Democracy on the goldfields 1850's


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The Gold Rush

The Australian gold rushes were difficult and exhausting. There was also a lack of food and the poor had no option but to eat damper and mutton. Damper is a combination of flour, salt and water. Most diggers lived in tents and bark houses, but families lived in more stable houses, if they could afford it. There was also a lot of racism and riots in those days, such as the Eureka stockade.
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But one day the government in those days made a law saying “all gold diggers must have a licence, the licence costs 20 shillings per month” but the diggers didn’t like that so they went on a riot and built a stockade. One December morning at 1854, the troopers (who we call the police today) raided the stockade and that started the Eureka stockade. Many rebel diggers died and the survivors were jailed. The army and the troopers won. But later, to prevent this from happening again, the government took away the licence and the diggers were happy.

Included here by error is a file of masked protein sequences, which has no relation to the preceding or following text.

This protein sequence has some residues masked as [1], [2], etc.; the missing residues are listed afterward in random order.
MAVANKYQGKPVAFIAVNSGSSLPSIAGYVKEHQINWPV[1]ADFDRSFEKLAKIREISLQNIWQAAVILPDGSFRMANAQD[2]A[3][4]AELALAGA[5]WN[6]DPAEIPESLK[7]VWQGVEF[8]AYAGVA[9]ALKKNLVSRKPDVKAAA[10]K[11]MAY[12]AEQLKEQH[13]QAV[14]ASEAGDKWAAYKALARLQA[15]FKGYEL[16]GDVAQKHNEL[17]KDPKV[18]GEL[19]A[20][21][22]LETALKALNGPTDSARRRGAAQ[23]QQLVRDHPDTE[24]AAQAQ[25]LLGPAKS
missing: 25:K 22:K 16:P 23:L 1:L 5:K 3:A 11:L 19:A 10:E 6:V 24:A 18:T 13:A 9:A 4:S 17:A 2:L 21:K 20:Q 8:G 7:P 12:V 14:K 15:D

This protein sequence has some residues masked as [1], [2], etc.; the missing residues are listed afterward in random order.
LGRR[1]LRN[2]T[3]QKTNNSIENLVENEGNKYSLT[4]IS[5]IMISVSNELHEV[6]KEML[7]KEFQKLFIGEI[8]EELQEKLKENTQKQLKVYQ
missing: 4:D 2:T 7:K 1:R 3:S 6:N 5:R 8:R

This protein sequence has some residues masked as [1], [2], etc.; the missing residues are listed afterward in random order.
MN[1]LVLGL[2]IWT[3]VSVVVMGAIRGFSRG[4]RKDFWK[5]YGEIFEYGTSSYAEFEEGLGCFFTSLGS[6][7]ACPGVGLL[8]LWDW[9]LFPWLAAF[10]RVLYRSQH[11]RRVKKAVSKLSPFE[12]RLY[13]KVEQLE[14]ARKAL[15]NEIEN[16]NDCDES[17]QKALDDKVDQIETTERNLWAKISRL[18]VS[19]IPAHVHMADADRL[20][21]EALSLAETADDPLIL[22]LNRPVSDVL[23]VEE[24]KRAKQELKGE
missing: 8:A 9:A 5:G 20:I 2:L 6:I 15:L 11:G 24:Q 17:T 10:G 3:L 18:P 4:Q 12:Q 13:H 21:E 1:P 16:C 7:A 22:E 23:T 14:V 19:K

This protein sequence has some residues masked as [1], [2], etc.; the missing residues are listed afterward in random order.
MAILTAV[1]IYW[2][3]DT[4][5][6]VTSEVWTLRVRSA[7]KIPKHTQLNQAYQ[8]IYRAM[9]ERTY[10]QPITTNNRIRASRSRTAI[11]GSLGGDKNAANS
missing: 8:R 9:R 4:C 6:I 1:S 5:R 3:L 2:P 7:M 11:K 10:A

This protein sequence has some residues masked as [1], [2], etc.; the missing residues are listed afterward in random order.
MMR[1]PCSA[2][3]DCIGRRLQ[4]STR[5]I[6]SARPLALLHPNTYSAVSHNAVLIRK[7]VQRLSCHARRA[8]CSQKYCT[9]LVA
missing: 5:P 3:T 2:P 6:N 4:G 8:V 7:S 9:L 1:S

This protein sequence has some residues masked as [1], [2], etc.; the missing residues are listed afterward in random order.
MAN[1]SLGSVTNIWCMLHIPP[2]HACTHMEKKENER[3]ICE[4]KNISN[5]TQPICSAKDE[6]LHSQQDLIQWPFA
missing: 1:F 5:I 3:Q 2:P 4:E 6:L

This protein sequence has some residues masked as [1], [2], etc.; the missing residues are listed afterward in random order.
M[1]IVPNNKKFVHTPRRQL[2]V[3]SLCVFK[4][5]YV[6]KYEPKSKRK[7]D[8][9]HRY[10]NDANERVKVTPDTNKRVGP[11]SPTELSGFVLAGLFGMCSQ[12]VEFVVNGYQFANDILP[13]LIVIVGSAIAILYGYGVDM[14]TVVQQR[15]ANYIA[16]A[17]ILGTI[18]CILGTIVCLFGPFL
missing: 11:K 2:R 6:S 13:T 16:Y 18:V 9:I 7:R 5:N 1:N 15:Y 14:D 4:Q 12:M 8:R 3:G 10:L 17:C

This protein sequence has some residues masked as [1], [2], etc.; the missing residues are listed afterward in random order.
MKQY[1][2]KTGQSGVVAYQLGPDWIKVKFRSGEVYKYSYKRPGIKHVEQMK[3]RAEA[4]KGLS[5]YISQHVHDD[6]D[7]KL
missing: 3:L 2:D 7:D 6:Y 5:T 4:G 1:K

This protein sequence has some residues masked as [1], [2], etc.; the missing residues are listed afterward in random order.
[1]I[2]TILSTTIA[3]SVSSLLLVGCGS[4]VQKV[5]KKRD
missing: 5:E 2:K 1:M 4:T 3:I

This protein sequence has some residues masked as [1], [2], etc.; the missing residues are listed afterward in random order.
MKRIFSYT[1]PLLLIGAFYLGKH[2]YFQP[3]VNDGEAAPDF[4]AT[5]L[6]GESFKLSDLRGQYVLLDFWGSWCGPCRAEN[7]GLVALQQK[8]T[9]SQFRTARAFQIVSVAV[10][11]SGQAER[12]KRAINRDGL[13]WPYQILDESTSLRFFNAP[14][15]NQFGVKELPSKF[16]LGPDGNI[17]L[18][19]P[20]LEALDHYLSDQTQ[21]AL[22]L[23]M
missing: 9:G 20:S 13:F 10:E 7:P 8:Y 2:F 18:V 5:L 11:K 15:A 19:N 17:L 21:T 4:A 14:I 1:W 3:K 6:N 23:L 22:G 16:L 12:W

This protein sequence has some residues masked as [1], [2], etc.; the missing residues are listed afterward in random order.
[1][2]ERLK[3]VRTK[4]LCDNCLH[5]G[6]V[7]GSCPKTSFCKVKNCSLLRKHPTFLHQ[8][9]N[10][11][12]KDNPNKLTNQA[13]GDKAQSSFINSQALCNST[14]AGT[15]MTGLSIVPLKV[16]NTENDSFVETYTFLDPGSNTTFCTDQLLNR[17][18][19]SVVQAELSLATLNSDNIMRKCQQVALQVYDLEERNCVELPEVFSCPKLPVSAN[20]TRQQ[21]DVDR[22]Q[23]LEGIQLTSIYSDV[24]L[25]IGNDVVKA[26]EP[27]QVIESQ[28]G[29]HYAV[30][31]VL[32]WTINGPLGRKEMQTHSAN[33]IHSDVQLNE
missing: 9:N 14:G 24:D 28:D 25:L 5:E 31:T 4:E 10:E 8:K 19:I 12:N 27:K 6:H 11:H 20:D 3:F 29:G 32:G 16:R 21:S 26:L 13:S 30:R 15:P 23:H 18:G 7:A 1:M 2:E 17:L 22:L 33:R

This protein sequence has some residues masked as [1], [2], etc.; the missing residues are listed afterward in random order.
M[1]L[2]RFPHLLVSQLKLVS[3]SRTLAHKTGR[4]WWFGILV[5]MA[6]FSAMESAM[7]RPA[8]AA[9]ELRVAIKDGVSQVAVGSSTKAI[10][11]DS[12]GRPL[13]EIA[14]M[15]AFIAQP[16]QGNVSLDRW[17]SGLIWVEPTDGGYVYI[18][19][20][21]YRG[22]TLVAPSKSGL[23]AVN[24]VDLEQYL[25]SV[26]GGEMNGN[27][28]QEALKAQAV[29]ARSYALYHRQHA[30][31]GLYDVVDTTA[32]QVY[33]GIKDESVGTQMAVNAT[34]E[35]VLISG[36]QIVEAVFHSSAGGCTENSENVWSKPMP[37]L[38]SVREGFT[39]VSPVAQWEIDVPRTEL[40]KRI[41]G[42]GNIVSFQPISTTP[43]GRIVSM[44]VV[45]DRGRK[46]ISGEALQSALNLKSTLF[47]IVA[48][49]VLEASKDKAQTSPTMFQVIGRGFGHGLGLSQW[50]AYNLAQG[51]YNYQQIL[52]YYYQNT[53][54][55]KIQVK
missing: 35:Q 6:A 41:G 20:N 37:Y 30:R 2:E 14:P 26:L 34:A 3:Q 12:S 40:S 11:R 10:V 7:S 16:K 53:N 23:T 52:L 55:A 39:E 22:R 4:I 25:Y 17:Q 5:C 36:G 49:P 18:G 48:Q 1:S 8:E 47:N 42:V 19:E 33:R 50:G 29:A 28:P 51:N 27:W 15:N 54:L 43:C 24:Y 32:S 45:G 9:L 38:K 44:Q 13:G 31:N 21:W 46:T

The end of the gold rush

The gold rush was a horrible time; it was difficult for men, women and even kids. A good meal for dinner was expensive for them. It was even hard to buy a good shelter and there was a lot of riots and racism. Many people made their fortune and some people are still rich today because they made a lot of money, but some people came too late and their was no gold left and some people didn't make enough money to become rich, so they went home broke and sad, but atleast they made a little bit of money.